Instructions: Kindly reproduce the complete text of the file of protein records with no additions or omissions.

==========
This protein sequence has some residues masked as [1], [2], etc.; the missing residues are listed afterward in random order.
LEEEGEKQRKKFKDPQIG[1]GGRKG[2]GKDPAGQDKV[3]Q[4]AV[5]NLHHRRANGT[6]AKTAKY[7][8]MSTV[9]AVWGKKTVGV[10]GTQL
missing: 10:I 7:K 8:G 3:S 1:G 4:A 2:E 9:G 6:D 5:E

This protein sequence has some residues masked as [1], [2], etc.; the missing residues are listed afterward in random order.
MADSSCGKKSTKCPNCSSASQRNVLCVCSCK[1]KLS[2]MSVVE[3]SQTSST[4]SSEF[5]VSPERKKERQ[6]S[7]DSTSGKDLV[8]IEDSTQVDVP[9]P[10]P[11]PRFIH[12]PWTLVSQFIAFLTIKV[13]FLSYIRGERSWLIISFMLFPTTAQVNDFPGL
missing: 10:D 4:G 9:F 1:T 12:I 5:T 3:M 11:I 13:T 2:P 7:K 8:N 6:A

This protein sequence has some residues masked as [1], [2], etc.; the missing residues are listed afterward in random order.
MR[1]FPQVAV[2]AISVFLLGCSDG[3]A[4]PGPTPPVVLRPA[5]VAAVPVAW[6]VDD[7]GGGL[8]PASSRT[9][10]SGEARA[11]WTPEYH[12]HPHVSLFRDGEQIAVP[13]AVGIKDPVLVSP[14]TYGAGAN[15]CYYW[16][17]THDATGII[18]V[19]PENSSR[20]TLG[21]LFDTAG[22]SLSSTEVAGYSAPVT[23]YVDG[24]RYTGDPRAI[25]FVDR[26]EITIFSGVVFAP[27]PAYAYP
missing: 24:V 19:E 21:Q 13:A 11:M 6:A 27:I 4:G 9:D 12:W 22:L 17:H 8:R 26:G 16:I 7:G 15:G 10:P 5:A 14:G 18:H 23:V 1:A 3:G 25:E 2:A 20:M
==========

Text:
This protein sequence has some residues masked as [1], [2], etc.; the missing residues are listed afterward in random order.
LEEEGEKQRKKFKDPQIG[1]GGRKG[2]GKDPAGQDKV[3]Q[4]AV[5]NLHHRRANGT[6]AKTAKY[7][8]MSTV[9]AVWGKKTVGV[10]GTQL
missing: 10:I 7:K 8:G 3:S 1:G 4:A 2:E 9:G 6:D 5:E

This protein sequence has some residues masked as [1], [2], etc.; the missing residues are listed afterward in random order.
MADSSCGKKSTKCPNCSSASQRNVLCVCSCK[1]KLS[2]MSVVE[3]SQTSST[4]SSEF[5]VSPERKKERQ[6]S[7]DSTSGKDLV[8]IEDSTQVDVP[9]P[10]P[11]PRFIH[12]PWTLVSQFIAFLTIKV[13]FLSYIRGERSWLIISFMLFPTTAQVNDFPGL
missing: 10:D 4:G 9:F 1:T 12:I 5:T 3:M 11:I 13:T 2:P 7:K 8:N 6:A

This protein sequence has some residues masked as [1], [2], etc.; the missing residues are listed afterward in random order.
MR[1]FPQVAV[2]AISVFLLGCSDG[3]A[4]PGPTPPVVLRPA[5]VAAVPVAW[6]VDD[7]GGGL[8]PASSRT[9][10]SGEARA[11]WTPEYH[12]HPHVSLFRDGEQIAVP[13]AVGIKDPVLVSP[14]TYGAGAN[15]CYYW[16][17]THDATGII[18]V[19]PENSSR[20]TLG[21]LFDTAG[22]SLSSTEVAGYSAPVT[23]YVDG[24]RYTGDPRAI[25]FVDR[26]EITIFSGVVFAP[27]PAYAYP
missing: 24:V 19:E 21:Q 13:A 11:M 6:A 27:I 4:G 9:D 12:W 22:L 17:H 8:R 26:G 16:I 7:G 15:G 10:P 5:A 14:G 18:H 23:V 1:A 3:G 25:E 2:A 20:M